Victoria and Abdul: Allah saves the Queen

By Karen Gordon


At its essence, the recent TIFF feature and current release Victoria and Abdul can be seen as a story about how true friendship can fuel excitement over life’s possibilities.

But in this case, the Victoria in question is Queen Victoria, Queen of England and of the British Empire that included Hindustan, aka India. And the problems wrought by colonialism are problematic to the friendship equation, to say the least, and at times to the narrative.  

Dame Judi Dench and Ali Fazal in Victoria and Abdul. 

Dame Judi Dench and Ali Fazal in Victoria and Abdul. 

The movie is based on the book Victoria & Abdul: The True Story of the Queen’s Closest Confidant by Shrabani Basu, and her discovery of a relationship between Her Majesty and a Muslim commoner named Abdul Karim

Lee Hall (Billy Elliot, War Horse), wrote the screenplay and Stephen Frears (Florence Foster Jenkins, Philomena, The Queen) directs. 

It’s 1887, two Indian men, Abdul Karim (Ali Fazal) and Mohammed (Adeel Akhtar) are chosen to travel to London to present a coin to the Queen as part of her Jubilee year.  From the get-go we get a sense of the way the British view these subjects.  They haven’t been chosen because they’re special.  Abdul, a clerk, is picked because he’s tall. Mohammed, is a last-minute replacement after “the other tall one” fell off a ladder and couldn’t travel. The two men arrive in London and are outfitted in faux Hindustani outfits by the Royal Tailor. When they point out that traditional outfit doesn’t include a sash, he dismisses them, saying that the sashes make their outfits look more authentic to the British imagination.

The two men are astounded at what they see. Mohammed, in particular, thinks the Brits with their fondness for certain kinds of food and the politics of colonialism are barbarians. 

The two are rushed through a mystifying ceremony where they are to deliver the coin to the Queen on a tray, never making eye contact and then backing out of the room, at which point they are set to make the return voyage to home.

Except that Abdul’s natural excitement seems to get the better of him. He makes eye contact with the Queen and smiles at her. Up until now, we’ve only seen Queen Victoria (Judi Dench) as either half-dead or bored to the point of death. A nice change here.

She finds Abdul handsome, and commands that he and Mohammad stay to be her personal footmen through her Jubilee year.  Abdul is invited into her office and the two begin a friendship.  He teaches her Urdu, reveals that he is Muslim, not Hindu as the court originally thought, and seems to take interest in her.  Her husband has been dead for many years and she is surrounded by people who assist and question her about her most intimate functions, but who don’t appear to have much affection for the human being under the crown.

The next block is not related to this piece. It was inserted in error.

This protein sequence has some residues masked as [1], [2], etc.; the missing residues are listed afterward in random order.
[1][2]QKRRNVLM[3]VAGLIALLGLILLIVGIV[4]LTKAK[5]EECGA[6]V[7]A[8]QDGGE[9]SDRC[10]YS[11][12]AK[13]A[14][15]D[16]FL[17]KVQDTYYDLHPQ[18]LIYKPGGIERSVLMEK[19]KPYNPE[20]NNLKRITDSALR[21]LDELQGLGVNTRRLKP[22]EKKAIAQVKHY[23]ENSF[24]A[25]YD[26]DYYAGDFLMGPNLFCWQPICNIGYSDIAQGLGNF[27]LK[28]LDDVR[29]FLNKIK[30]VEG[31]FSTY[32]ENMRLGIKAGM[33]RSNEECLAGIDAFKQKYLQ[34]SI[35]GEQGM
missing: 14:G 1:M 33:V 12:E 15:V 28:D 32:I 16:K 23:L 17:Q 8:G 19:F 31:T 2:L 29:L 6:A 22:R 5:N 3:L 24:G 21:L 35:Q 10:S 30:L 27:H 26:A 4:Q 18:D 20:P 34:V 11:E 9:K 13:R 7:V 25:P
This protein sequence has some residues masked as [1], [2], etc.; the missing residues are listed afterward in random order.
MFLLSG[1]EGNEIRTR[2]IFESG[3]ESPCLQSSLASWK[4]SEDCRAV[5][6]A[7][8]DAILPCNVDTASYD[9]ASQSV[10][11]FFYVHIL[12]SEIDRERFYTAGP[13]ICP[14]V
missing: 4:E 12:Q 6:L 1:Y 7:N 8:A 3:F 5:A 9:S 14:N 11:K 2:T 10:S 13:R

And Abdul with his courtly manners, is full of stories and lessons for her.  She commands that the court consider him her ‘munshi’ or teacher.  As she tells him, she’s desperately lonely.  He’s filling a gap for her. And as the story goes on, he benefits greatly from being her constant companion. 

Their friendship is problematic for the court. Her fondness for Abdul and his role in her life are outside the norms of propriety.  And they supersede her relationships with everyone - including her son and heir Bertie, played by an exasperated Eddie Izzard. Is this exclusive friendship on the level, or a sign of her decline? Besides “The Munshi” is s uncontrollable. He’s foreign. He’s brown. Could it be worse?

Hall and Frears play a lot of this as gentle comedy of manners.  The elderly Queen asserts herself as a monarch does.

The court obeys but is exasperated at the lengths she goes to to accommodate this stranger and his strange customs.  Away from her, they gossip and plot rebellion. 

And as for Abdul, is he playing on the Queen for all of the benefits he gets from her affection for him? Or is he a simple man who has found someone to serve and finds profound joy in it?

That enigma could be seen as a flaw in the movie. Dramatically, the secondary Mohammed makes a better character. He has come to England against his will. He hates his colonial masters and almost everything about Britain, from its manners to its food and its weather.  Indeed, he expresses his contempt for Colonial England to his British employers in a scene that ends up being a dramatic highlight of the film.

As for Abdul?   He barely seems to notice.  The movie leaves his views on the subject a blank.  As time goes on, we find out that there are some real issues with him, but again the film raises and then drops them, leaving a big hole in the story. It’s an omission of character that unfortunately undermines the movie somewhat.

C’est dommage. Other than that, Victoria and Abdul is a beautiful looking costume drama with a dream cast. It may not be much of a surprise that Dame Judi Dench turns in another absolutely beautiful performance. But it is always joy to watch her in action.

And the actors in the British court including Tim Piggott-Smith, in his final role, Michael Gambon, Olivia Coleman, Fenella Woolgar and Paul Higgins, add to the fun. 

Victoria and Abdul. Directed by Stephen Frears. Written by Lee Hall from the novel by Shrabani Basu. Starring Ali Fazal, Judi Dench and Adeel Akhtar. Playing at Cineplex Odeon Varsity and VIP Cinemas.